Texas has experienced a 22% decline over the past 3 years, notes Texas A&M AgriLife Extension Service livestock specialist Dr. David Anderson, College Station.
Continued drought in 2012 took another year's toll on the nation's cowherd, according to the latest USDA report, Anderson points out.
USDA reported that the U.S. had the smallest cattle herd since 1952. The 89.3 million cattle in the U.S. on Jan. 1 were 1.4 million fewer than last year."
The drought that just won't turn loose its grip caused the Texas cattle herd to shrink again, Anderson says, as the state now has the fewest cattle since the 1950s.
"Just over 4 million beef cows were reported in Texas on Jan. 1," he said. "Texas has lost over 1 million beef cows in the last year years, representing a 22% decline in cow numbers. Ranchers across the U.S. and Texas reported that they held more young females, or heifers, to begin to replace the cows lost. Nationwide, 2 percent more heifers were kept compared to the year before."
Anderson does not expect the beef supply situation to change in 2013, with the overall smallest U.S. cattle herd in 60 years.
"Where are we headed in 2013? I think again we will contend with tighter supplies of cattle, high feed costs, but hopefully, drought recovery to go with it," Anderson says.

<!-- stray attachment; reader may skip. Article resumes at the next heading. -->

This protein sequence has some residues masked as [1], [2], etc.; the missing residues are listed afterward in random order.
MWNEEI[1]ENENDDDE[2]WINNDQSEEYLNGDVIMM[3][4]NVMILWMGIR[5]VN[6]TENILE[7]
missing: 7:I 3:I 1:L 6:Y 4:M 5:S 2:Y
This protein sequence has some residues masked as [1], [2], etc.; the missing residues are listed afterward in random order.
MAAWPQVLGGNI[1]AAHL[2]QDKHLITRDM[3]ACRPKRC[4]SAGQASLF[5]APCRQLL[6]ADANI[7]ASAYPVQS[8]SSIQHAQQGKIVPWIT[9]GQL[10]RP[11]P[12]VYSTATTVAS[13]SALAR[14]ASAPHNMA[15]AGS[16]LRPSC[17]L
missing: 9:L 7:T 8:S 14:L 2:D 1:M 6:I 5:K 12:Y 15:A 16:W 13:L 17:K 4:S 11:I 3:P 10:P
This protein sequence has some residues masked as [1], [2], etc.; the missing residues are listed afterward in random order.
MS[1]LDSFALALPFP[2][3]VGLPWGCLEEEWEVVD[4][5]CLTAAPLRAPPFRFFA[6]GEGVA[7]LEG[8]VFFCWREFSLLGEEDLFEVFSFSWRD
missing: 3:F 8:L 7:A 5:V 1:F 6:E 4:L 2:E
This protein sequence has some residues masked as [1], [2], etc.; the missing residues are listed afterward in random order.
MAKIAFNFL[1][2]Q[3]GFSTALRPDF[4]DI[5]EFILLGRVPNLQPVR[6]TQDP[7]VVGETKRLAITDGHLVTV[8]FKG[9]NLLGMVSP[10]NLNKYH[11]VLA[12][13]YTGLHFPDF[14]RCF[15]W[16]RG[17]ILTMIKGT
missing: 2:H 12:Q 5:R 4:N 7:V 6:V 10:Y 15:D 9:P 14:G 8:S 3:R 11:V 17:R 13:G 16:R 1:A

Anderson says to expect tight supplies of calves and for prices to remain high for 2013.
"I think that will be due to tighter supplies of cattle and the potential is there for a possible record high corn crop if we get the rain in the Midwest," Anderson says.
But the U.S. hay production and supplies are at a record low. USDA reports the two-plus years of drought have taken an enormous toll on the nation's hay production. USDA reported U.S. hay production in 2012 was 120 million tons, down nearly 18% from the 2006 through 2010 average.
Taylor County, Texas rancher Steve Stockton is in his third year of dealing with merciless drought and record heat south of Abilene.
Stockton is trying to survive, rotating his cattle herd from place to place, feeding some minerals, and good hay, and he's just glad that going into this spring he still had stock tanks with some water for livestock. Many ranchers do not.
Stockton is just glad he didn't sell all his hay for cash flow during the drought period.
You can see Stockton's story in "Drought Survivor" in the March 2013 issue of The Farmer-Stockman.